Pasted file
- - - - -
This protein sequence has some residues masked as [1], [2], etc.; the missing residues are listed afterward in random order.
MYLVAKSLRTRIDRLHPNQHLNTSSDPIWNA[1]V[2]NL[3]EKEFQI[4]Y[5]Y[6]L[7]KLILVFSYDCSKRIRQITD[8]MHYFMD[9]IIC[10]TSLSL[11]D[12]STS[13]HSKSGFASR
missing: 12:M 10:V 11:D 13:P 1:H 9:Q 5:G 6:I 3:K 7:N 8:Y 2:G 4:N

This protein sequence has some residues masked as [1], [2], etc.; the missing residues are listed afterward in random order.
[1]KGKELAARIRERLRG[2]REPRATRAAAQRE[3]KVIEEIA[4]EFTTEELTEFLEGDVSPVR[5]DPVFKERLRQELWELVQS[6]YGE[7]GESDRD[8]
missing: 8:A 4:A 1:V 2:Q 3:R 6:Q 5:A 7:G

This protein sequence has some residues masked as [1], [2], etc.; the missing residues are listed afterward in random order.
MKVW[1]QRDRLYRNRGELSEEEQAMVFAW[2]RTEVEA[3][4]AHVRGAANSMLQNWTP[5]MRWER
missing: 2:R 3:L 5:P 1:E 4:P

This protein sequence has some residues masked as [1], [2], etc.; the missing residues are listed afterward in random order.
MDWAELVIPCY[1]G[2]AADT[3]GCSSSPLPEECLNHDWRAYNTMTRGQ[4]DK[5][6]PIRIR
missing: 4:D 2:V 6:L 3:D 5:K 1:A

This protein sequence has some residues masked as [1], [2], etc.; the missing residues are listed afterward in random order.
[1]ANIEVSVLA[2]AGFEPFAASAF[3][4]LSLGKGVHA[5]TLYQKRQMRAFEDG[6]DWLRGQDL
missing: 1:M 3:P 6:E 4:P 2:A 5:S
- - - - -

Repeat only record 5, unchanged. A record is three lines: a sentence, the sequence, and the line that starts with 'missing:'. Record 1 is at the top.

This protein sequence has some residues masked as [1], [2], etc.; the missing residues are listed afterward in random order.
[1]ANIEVSVLA[2]AGFEPFAASAF[3][4]LSLGKGVHA[5]TLYQKRQMRAFEDG[6]DWLRGQDL
missing: 1:M 3:P 6:E 4:P 2:A 5:S